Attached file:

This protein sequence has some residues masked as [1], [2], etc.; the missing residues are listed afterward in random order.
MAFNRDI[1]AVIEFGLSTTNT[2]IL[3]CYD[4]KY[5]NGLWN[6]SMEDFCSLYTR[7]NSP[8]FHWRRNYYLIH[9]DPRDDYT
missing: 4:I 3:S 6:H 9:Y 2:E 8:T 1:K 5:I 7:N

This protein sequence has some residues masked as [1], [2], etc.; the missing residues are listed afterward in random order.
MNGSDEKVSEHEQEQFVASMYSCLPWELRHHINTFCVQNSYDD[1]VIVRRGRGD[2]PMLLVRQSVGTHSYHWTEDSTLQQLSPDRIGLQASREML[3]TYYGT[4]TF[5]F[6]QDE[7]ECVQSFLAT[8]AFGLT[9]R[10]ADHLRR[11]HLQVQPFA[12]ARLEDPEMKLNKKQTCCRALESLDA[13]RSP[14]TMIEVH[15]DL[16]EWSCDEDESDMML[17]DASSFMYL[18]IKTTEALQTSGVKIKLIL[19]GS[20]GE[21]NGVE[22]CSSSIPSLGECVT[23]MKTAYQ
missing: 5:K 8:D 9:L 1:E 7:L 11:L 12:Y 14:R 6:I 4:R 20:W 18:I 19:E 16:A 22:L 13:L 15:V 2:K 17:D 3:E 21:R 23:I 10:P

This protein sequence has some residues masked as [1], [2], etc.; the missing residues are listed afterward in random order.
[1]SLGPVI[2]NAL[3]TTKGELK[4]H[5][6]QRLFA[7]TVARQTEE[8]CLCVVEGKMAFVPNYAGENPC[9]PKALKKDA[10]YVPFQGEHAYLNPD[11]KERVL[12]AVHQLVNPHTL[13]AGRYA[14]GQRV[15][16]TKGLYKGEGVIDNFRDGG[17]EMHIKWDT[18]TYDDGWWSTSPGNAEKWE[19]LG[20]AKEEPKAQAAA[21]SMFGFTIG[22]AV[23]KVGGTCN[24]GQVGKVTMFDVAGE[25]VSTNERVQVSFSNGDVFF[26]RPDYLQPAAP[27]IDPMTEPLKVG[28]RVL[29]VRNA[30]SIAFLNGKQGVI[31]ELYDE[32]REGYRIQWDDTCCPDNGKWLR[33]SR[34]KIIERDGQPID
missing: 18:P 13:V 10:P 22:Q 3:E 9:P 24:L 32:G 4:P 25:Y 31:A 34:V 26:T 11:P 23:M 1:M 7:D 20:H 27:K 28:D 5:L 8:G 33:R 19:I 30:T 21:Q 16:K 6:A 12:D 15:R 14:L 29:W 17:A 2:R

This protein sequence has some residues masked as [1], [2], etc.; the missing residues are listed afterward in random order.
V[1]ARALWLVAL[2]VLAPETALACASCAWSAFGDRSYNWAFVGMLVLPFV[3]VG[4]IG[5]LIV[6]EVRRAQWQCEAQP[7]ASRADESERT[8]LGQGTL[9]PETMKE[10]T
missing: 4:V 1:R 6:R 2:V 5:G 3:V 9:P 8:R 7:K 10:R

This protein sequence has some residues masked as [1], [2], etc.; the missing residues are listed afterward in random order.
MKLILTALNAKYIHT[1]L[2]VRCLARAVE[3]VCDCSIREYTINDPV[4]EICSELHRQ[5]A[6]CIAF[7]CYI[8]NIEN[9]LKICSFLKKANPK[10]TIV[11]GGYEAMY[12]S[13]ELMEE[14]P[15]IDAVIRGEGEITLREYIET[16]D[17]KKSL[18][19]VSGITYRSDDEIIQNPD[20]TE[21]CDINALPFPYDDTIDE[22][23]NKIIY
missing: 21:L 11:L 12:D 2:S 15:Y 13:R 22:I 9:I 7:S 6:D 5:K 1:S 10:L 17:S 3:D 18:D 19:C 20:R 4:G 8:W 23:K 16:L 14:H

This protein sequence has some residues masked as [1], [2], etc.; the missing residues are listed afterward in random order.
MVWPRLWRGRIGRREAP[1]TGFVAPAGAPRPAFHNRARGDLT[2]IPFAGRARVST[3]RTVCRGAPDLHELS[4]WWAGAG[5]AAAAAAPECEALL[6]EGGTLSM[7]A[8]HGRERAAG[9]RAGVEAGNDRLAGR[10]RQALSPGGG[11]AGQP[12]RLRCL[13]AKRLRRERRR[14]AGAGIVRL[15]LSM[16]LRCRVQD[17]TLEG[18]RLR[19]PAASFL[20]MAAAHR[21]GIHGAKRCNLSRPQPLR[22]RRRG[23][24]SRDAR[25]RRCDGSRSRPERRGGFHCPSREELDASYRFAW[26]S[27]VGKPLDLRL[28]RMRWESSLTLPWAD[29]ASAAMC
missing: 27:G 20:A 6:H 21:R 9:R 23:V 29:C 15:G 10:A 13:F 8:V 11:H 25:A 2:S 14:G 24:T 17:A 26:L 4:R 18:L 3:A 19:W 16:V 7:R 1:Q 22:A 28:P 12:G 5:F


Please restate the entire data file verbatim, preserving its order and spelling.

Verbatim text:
This protein sequence has some residues masked as [1], [2], etc.; the missing residues are listed afterward in random order.
MAFNRDI[1]AVIEFGLSTTNT[2]IL[3]CYD[4]KY[5]NGLWN[6]SMEDFCSLYTR[7]NSP[8]FHWRRNYYLIH[9]DPRDDYT
missing: 4:I 3:S 6:H 9:Y 2:E 8:T 1:K 5:I 7:N

This protein sequence has some residues masked as [1], [2], etc.; the missing residues are listed afterward in random order.
MNGSDEKVSEHEQEQFVASMYSCLPWELRHHINTFCVQNSYDD[1]VIVRRGRGD[2]PMLLVRQSVGTHSYHWTEDSTLQQLSPDRIGLQASREML[3]TYYGT[4]TF[5]F[6]QDE[7]ECVQSFLAT[8]AFGLT[9]R[10]ADHLRR[11]HLQVQPFA[12]ARLEDPEMKLNKKQTCCRALESLDA[13]RSP[14]TMIEVH[15]DL[16]EWSCDEDESDMML[17]DASSFMYL[18]IKTTEALQTSGVKIKLIL[19]GS[20]GE[21]NGVE[22]CSSSIPSLGECVT[23]MKTAYQ
missing: 5:K 8:D 9:L 1:E 7:L 11:L 12:Y 14:R 6:I 4:R 20:W 18:I 19:E 16:A 22:L 13:L 15:V 2:K 17:D 3:E 21:R 23:I 10:P

This protein sequence has some residues masked as [1], [2], etc.; the missing residues are listed afterward in random order.
[1]SLGPVI[2]NAL[3]TTKGELK[4]H[5][6]QRLFA[7]TVARQTEE[8]CLCVVEGKMAFVPNYAGENPC[9]PKALKKDA[10]YVPFQGEHAYLNPD[11]KERVL[12]AVHQLVNPHTL[13]AGRYA[14]GQRV[15][16]TKGLYKGEGVIDNFRDGG[17]EMHIKWDT[18]TYDDGWWSTSPGNAEKWE[19]LG[20]AKEEPKAQAAA[21]SMFGFTIG[22]AV[23]KVGGTCN[24]GQVGKVTMFDVAGE[25]VSTNERVQVSFSNGDVFF[26]RPDYLQPAAP[27]IDPMTEPLKVG[28]RVL[29]VRNA[30]SIAFLNGKQGVI[31]ELYDE[32]REGYRIQWDDTCCPDNGKWLR[33]SR[34]KIIERDGQPID
missing: 18:P 13:V 10:P 22:Q 3:E 9:P 24:L 32:G 4:P 25:Y 31:A 34:V 26:T 11:P 23:M 1:M 7:D 20:H 27:K 28:D 5:L 8:G 33:R 19:I 30:T 21:Q 16:K 6:A 12:D 15:R 14:L 29:W 17:A 2:R

This protein sequence has some residues masked as [1], [2], etc.; the missing residues are listed afterward in random order.
V[1]ARALWLVAL[2]VLAPETALACASCAWSAFGDRSYNWAFVGMLVLPFV[3]VG[4]IG[5]LIV[6]EVRRAQWQCEAQP[7]ASRADESERT[8]LGQGTL[9]PETMKE[10]T
missing: 4:V 1:R 6:R 2:V 5:G 3:V 9:P 8:R 7:K 10:R

This protein sequence has some residues masked as [1], [2], etc.; the missing residues are listed afterward in random order.
MKLILTALNAKYIHT[1]L[2]VRCLARAVE[3]VCDCSIREYTINDPV[4]EICSELHRQ[5]A[6]CIAF[7]CYI[8]NIEN[9]LKICSFLKKANPK[10]TIV[11]GGYEAMY[12]S[13]ELMEE[14]P[15]IDAVIRGEGEITLREYIET[16]D[17]KKSL[18][19]VSGITYRSDDEIIQNPD[20]TE[21]CDINALPFPYDDTIDE[22][23]NKIIY
missing: 21:L 11:L 12:D 2:S 15:Y 13:R 22:I 9:I 7:S 6:D 5:K 1:S 10:L 17:S 3:D 18:D 19:C 20:R 4:G 8:W 23:K 16:L 14:H

This protein sequence has some residues masked as [1], [2], etc.; the missing residues are listed afterward in random order.
MVWPRLWRGRIGRREAP[1]TGFVAPAGAPRPAFHNRARGDLT[2]IPFAGRARVST[3]RTVCRGAPDLHELS[4]WWAGAG[5]AAAAAAPECEALL[6]EGGTLSM[7]A[8]HGRERAAG[9]RAGVEAGNDRLAGR[10]RQALSPGGG[11]AGQP[12]RLRCL[13]AKRLRRERRR[14]AGAGIVRL[15]LSM[16]LRCRVQD[17]TLEG[18]RLR[19]PAASFL[20]MAAAHR[21]GIHGAKRCNLSRPQPLR[22]RRRG[23][24]SRDAR[25]RRCDGSRSRPERRGGFHCPSREELDASYRFAW[26]S[27]VGKPLDLRL[28]RMRWESSLTLPWAD[29]ASAAMC
missing: 27:G 20:A 6:H 21:R 9:R 23:V 29:C 15:G 10:A 13:F 8:V 11:H 25:A 2:S 14:G 24:T 17:A 26:L 4:R 18:L 3:A 19:W 16:V 7:R 1:Q 22:A 28:P 12:G 5:F